Leonard expressed that the people he met in Germany were some of the nicest people he has ever met, and he can’t wait for the chance to go back. Leonard hopes to minor in German in college, “if my schedule allows it,” and he believes that learning German, or any language, is not only beneficial, but also an extremely fun experience.
I thought [it] was so cool because [the kids in the Dominican Republic] didn’t really speak any English, so I had to trust my Spanish skills to talk. - Rachel Bond -
Rachel Bond, also a senior, is currently taking AP Spanish. Bond said she decided to take Spanish because “I knew it would
help me later in life,” and when her mom mentioned that so many people in America speak Spanish, Bond thought it would be really awesome if she could communicate with them. Bond added that she was able to be a doctor, and she “wouldn’t only be serving English-speaking people. I would be serving Spanish-speaking people, so I thought [knowing Spanish would] be really valuable.” Bond was one of the students on the school’s trip to Spain two summers ago. She said that one of her favorite places they got to visit was Bilbao, which is situated in the Basque Country in Northern Spain. According to Bond, in addition to speaking Spanish, the citizens of Bilbao also speak the language of Basque. This is interesting to Bond because Basque “is not traced to any other language in the world,” and only about 660,000 people speak the language globally. Bond has also traveled to the Dominican Republic through the school. Even though this trip was sponsored by the science department, she was still able to use her knowledge of the Spanish language while on the trip. This trip was a service trip, which led to Bond mostly working with and around kids who didn’t speak English, “which I thought was so cool because they didn’t really speak any English, so I had to trust my Spanish skills to talk.” NOVEMBER 2019 13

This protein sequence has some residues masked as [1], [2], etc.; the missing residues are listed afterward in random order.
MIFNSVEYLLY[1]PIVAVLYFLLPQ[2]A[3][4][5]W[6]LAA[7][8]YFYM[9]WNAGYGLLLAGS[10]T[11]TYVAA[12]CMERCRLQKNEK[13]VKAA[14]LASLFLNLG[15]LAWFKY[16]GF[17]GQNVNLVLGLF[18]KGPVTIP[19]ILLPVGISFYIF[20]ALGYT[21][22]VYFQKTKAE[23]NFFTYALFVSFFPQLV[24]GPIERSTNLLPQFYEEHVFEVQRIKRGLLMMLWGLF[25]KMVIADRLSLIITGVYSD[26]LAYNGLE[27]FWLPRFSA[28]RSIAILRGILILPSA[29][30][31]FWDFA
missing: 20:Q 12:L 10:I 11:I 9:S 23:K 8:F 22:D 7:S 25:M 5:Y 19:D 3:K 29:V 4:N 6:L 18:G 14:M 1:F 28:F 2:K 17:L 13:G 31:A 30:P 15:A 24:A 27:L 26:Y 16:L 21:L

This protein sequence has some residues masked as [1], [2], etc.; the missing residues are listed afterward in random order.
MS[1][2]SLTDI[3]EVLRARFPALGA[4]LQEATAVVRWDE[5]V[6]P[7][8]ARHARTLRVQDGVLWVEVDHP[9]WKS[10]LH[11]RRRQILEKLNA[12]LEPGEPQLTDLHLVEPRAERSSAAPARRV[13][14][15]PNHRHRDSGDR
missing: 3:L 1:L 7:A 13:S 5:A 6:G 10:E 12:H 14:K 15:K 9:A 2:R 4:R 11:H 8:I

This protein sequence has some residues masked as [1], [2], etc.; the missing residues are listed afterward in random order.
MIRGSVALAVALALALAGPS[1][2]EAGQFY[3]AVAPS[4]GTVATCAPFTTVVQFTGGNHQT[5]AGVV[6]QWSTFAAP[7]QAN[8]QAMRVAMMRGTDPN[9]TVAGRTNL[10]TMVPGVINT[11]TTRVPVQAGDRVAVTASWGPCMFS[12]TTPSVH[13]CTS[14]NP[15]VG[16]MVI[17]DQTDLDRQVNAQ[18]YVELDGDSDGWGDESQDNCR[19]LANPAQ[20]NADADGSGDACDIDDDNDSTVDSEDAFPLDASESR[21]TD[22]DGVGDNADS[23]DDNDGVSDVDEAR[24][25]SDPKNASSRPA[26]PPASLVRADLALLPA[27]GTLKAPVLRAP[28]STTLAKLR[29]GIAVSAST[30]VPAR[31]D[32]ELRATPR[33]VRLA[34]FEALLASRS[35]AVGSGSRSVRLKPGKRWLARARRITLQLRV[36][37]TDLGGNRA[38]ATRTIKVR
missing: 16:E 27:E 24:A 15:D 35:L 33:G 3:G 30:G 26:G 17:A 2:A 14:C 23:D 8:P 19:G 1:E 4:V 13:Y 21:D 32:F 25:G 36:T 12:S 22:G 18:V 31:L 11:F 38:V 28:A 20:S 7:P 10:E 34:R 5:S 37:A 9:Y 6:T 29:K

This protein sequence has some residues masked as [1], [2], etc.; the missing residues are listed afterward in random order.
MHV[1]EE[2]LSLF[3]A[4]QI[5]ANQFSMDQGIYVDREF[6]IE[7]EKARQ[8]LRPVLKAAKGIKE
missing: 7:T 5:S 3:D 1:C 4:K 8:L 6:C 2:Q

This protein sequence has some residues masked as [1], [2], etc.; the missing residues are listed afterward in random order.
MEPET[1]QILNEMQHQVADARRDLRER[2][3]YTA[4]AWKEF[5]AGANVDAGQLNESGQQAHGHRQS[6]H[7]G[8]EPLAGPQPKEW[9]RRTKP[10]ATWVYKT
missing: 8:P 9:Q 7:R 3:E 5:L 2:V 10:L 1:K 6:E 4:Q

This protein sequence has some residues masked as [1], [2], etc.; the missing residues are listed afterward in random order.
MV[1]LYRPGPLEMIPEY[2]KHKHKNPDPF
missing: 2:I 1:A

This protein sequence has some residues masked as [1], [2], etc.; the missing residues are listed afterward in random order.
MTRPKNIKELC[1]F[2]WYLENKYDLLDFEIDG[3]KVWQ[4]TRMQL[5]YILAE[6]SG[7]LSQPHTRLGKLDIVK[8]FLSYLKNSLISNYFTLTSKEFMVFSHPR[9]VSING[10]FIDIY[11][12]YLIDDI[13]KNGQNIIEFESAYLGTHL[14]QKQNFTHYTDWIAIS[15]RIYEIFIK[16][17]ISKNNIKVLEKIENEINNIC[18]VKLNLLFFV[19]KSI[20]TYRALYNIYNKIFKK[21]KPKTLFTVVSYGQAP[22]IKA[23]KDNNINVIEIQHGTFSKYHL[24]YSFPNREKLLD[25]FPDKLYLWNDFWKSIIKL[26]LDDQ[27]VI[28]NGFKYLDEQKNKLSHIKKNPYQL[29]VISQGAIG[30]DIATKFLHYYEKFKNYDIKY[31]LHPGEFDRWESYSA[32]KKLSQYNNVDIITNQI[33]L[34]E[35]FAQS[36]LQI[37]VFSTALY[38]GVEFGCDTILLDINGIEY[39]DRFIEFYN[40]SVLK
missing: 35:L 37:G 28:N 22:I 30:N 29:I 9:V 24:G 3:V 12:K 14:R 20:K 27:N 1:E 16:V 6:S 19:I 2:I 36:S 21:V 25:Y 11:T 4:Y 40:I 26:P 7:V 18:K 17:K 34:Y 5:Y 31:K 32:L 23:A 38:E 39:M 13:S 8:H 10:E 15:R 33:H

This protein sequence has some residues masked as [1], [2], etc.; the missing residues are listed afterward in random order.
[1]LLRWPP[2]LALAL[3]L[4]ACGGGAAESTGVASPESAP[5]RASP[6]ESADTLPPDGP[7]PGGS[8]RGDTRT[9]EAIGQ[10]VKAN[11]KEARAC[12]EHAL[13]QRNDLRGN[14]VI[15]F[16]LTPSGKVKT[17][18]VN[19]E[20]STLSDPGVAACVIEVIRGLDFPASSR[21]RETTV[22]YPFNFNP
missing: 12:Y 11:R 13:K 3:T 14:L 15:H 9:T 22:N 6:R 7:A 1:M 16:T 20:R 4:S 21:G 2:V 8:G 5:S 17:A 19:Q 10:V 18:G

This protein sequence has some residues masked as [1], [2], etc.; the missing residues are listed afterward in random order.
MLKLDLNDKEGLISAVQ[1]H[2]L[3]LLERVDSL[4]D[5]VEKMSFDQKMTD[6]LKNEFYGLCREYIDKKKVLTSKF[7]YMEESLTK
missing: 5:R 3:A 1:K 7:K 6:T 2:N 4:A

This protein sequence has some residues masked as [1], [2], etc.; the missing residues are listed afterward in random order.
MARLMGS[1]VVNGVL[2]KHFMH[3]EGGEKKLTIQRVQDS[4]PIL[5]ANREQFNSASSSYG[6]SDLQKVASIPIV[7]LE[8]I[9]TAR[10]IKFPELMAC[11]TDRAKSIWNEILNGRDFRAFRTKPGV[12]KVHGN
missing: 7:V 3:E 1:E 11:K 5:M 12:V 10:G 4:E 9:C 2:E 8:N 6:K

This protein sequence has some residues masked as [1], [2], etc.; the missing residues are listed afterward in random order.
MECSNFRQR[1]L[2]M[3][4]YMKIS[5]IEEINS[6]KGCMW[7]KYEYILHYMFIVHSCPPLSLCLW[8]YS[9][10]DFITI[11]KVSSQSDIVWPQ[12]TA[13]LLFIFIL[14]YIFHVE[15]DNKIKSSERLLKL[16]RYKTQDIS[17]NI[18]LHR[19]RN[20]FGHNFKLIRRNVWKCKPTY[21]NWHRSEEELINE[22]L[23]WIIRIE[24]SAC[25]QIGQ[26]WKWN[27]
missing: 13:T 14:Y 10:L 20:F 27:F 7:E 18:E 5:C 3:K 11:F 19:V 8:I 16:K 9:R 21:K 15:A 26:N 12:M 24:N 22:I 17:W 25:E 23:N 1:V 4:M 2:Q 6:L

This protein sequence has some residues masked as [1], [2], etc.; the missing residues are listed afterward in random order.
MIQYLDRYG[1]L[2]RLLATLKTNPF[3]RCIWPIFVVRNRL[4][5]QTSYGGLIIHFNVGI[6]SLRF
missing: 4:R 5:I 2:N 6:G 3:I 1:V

SHOULD WE CELEBRATE THANKSGIVING?
ince before any Drops of Ink staff member was born — possibly even before their ancestors had immigrated to America — the fourth Thursday of November has been celebrated across America to remember a pivotal moment in our country’s history: The First Thanksgiving. This feast, in October of 1621, celebrated the connection forged between pilgrims and Native Americans after the pilgrims’ first successful harvest, thanks in large part to the assistance of the Indigenous people. Though we all don’t share exactly the same motivations for celebrating this holiday, the theme of giving thanks remains prevalent today. Rather than being a celebration of the pilgrims’ accomplishments, Thanksgiving is an opportunity to spend time with extended family we’re often not able to see. Thanksgiving is a great opportunity to take a step back and evaluate your life as a whole; there’s so much to be grateful for that we don’t recognize in the bustle of our day-to-day lives. Aside from its symbolic meaning as a holiday of gratitude, Thanksgiving is an excuse to stuff ourselves full of food. While individual food preferences vary, the act of making Thanksgiving dinner can positively contribute to one’s overall experience of the holiday. Spending hours in the kitchen may not always sound appealing, but on Thanksgiving, it’s another excuse to spend time with friends and family. While we think Thanksgiving should continue to be celebrated, the focus should be on the modern meaning it’s developed — one of gratitude and community. Instead of celebrating a feast shared between pilgrims and Native Americans (whom white settlers would later massacre), we should celebrate a chance to spend time with family and friends. Though the holiday itself shouldn’t be changed, the way it is taught should. When we learned about the pilgrims’ settlement of the New World, there was a lack of emphasis on the negative effects of white civilization. There’s nothing inherently bad about teaching children the positive aspects of early American settlement. It is inherently bad, however, to deprive children